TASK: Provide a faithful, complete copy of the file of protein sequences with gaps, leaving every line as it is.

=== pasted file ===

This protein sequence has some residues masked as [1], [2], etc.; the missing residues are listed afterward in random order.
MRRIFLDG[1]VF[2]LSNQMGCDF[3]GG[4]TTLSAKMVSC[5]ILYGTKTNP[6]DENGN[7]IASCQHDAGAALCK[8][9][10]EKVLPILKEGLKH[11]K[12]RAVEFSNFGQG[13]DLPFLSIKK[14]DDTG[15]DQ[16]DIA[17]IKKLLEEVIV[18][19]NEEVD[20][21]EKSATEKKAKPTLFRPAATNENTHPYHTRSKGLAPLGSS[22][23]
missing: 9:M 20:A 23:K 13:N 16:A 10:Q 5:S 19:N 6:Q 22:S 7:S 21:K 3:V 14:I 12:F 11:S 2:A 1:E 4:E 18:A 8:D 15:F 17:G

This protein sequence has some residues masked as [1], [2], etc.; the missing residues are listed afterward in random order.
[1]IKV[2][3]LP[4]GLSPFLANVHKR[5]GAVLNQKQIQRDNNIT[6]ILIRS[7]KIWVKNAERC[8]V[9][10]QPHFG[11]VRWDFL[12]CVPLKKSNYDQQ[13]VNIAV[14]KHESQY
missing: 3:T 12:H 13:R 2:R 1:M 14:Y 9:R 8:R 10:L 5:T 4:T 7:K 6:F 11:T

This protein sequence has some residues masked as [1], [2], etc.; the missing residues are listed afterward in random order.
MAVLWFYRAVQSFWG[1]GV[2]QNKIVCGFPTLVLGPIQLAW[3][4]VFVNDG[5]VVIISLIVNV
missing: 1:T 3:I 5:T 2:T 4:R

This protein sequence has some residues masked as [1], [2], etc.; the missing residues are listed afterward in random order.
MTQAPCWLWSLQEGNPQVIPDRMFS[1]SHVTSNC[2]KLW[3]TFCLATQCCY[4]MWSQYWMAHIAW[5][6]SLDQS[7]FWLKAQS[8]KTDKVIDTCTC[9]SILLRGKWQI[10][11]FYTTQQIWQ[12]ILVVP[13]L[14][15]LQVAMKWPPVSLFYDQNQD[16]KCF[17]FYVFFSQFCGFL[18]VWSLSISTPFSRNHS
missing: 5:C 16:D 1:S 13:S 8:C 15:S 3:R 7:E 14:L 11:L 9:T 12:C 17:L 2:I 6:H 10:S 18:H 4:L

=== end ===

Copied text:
This protein sequence has some residues masked as [1], [2], etc.; the missing residues are listed afterward in random order.
MRRIFLDG[1]VF[2]LSNQMGCDF[3]GG[4]TTLSAKMVSC[5]ILYGTKTNP[6]DENGN[7]IASCQHDAGAALCK[8][9][10]EKVLPILKEGLKH[11]K[12]RAVEFSNFGQG[13]DLPFLSIKK[14]DDTG[15]DQ[16]DIA[17]IKKLLEEVIV[18][19]NEEVD[20][21]EKSATEKKAKPTLFRPAATNENTHPYHTRSKGLAPLGSS[22][23]
missing: 9:M 20:A 23:K 13:N 16:A 10:Q 5:S 19:N 6:Q 22:S 7:S 21:K 3:V 14:I 12:F 11:S 2:A 1:E 4:E 18:A 8:D 15:F 17:G

This protein sequence has some residues masked as [1], [2], etc.; the missing residues are listed afterward in random order.
[1]IKV[2][3]LP[4]GLSPFLANVHKR[5]GAVLNQKQIQRDNNIT[6]ILIRS[7]KIWVKNAERC[8]V[9][10]QPHFG[11]VRWDFL[12]CVPLKKSNYDQQ[13]VNIAV[14]KHESQY
missing: 3:T 12:H 13:R 2:R 1:M 14:Y 9:R 8:R 10:L 5:T 4:T 7:K 6:F 11:T

This protein sequence has some residues masked as [1], [2], etc.; the missing residues are listed afterward in random order.
MAVLWFYRAVQSFWG[1]GV[2]QNKIVCGFPTLVLGPIQLAW[3][4]VFVNDG[5]VVIISLIVNV
missing: 1:T 3:I 5:T 2:T 4:R

This protein sequence has some residues masked as [1], [2], etc.; the missing residues are listed afterward in random order.
MTQAPCWLWSLQEGNPQVIPDRMFS[1]SHVTSNC[2]KLW[3]TFCLATQCCY[4]MWSQYWMAHIAW[5][6]SLDQS[7]FWLKAQS[8]KTDKVIDTCTC[9]SILLRGKWQI[10][11]FYTTQQIWQ[12]ILVVP[13]L[14][15]LQVAMKWPPVSLFYDQNQD[16]KCF[17]FYVFFSQFCGFL[18]VWSLSISTPFSRNHS
missing: 5:C 16:D 1:S 13:S 8:C 15:S 3:R 7:E 14:L 11:L 9:T 12:C 17:L 2:I 6:H 10:S 18:H 4:L